Speaker 2: I had a lot of skin burns which you don't-- you aren't prepared for that. Like on the fingers, on your feet.
Speaker 3: They removed my bladder and my ovaries and part of my urethra.
Speaker 4: I couldn't walk. After the second time, I couldn't walk for about a year and a half. I was in a wheelchair. Couldn't feel anything from the waist down.
Speaker 5: Well at first, I was pretty horrified because right when you get the surgery, you kind of look like Frankenstein's monster. And it was the springtime and I was wearing turtlenecks because it's just this bright red, long scar across your neck.
Speaker 6: I have actually a multitude of scars because of all the biopsies and everything. The catheter in my chest. The biggest scar runs from just above my knee to almost at my ankle.
Speaker 7: I looked really different because I lost a lot of weight to begin with. And then I gained a lot of weight due to the drugs that I was taking. So my head kind of looked like a football.
Speaker 8: I was in the prime of my life and I lost my hair. I had a bilateral mastectomy. My body completely changed.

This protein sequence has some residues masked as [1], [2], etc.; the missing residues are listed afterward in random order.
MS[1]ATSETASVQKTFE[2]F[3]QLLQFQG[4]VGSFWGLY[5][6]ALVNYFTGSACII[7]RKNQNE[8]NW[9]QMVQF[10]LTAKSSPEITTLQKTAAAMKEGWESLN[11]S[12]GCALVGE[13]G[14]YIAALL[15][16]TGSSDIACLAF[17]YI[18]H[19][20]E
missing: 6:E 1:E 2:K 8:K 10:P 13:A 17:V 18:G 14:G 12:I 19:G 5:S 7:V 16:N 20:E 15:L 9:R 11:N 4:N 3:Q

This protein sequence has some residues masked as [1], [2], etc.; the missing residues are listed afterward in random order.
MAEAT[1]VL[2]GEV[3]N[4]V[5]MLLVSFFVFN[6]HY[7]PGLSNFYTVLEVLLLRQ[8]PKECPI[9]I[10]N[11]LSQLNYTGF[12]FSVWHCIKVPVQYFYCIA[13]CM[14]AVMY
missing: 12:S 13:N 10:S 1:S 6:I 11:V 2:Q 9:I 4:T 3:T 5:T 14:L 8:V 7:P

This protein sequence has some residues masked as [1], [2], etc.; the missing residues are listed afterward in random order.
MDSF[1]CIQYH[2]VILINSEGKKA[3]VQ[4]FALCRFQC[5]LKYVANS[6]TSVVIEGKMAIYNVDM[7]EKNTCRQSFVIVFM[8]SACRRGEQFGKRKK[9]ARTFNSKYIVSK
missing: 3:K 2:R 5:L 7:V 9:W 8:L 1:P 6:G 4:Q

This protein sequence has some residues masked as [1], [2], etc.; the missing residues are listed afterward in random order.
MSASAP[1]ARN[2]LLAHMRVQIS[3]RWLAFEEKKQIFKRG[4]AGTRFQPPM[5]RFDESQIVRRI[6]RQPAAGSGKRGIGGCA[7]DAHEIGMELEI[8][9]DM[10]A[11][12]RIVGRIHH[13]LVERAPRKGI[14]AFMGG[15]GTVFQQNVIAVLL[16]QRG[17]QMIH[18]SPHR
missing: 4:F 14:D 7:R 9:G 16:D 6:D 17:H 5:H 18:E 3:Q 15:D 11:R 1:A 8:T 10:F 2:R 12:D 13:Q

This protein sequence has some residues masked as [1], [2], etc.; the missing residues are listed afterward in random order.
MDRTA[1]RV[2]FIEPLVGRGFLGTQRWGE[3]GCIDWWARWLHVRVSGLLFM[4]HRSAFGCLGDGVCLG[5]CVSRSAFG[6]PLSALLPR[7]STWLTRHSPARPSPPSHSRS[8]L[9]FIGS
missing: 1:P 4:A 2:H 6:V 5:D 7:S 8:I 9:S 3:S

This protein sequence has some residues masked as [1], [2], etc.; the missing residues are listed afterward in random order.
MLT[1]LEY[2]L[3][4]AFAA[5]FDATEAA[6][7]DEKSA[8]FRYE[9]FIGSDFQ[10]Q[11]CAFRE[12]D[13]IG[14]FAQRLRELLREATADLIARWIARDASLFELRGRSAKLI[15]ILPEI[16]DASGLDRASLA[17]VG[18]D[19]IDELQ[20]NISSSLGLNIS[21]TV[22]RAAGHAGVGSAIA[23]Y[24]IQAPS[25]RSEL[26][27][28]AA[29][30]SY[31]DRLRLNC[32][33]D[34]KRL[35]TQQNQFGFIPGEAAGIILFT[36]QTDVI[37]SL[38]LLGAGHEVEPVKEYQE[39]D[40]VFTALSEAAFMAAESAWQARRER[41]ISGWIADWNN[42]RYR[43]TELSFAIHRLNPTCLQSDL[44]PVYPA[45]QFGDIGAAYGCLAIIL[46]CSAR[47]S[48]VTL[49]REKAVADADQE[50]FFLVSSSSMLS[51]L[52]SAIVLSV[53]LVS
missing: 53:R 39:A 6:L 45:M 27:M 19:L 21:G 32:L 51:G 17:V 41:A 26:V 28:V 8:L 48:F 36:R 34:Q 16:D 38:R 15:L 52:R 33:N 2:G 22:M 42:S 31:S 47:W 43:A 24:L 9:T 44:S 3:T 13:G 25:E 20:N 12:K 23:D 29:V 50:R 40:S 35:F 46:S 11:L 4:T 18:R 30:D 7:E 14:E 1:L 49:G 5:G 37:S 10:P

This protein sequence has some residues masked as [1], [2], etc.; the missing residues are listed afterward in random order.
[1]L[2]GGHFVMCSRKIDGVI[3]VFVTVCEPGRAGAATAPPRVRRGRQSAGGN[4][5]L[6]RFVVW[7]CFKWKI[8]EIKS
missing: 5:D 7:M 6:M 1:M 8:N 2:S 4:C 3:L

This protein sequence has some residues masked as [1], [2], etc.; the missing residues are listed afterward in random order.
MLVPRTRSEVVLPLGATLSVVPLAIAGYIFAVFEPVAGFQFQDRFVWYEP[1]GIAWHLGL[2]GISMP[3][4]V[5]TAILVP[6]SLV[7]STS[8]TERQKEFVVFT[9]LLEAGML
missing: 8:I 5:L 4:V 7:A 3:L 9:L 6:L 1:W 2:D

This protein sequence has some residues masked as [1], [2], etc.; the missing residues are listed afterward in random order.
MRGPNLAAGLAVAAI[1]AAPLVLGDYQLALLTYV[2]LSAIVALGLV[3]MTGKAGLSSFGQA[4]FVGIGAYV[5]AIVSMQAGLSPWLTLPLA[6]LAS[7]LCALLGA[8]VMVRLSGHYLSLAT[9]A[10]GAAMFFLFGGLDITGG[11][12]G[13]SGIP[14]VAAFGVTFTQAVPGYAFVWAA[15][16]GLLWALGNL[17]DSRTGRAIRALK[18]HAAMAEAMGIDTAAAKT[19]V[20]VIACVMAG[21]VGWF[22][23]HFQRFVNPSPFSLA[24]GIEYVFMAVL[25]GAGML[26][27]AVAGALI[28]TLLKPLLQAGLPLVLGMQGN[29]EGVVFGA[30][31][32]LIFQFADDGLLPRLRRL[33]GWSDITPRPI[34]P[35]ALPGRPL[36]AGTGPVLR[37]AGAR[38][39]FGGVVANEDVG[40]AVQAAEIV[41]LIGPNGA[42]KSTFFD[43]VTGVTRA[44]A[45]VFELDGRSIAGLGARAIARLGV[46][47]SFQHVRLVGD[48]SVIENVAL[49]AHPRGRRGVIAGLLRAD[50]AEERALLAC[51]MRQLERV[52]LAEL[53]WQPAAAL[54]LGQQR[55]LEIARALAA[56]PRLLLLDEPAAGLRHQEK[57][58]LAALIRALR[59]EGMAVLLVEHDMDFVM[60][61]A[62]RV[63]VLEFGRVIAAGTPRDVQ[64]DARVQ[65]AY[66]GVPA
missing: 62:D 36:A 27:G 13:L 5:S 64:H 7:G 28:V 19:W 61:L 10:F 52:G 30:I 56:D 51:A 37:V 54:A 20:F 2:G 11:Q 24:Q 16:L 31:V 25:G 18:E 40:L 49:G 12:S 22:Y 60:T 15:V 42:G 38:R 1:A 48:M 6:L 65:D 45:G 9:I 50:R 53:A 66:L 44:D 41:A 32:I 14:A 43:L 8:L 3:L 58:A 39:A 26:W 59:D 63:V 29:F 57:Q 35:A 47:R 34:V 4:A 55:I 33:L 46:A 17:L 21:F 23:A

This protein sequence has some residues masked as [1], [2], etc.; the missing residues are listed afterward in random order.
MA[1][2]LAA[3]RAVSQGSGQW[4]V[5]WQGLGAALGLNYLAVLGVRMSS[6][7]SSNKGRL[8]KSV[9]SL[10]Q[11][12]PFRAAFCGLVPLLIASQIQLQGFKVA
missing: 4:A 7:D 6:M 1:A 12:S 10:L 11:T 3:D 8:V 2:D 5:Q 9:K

Speaker 9: I responded really strongly to my new scar right away. I actually couldn't look at it for probably two, three weeks after my surgery. I think because it felt really foreign to me. It felt like it wasn't representative of who I was as a person. And it felt like it wasn't part of my body yet.
Speaker 10: I'm always aware of it. I always know that people are noticing it because so many people have asked me about it. You walk into a room and you just assume that people see it.
Speaker 9: I think that after I decided that it was okay and that I was going to embrace it in uncertain terms, it wasn't long after that that I started being pretty flamboyant about it in public, and wearing skirts and wearing shorts and seeing it as something that made me different and special and not different and weird.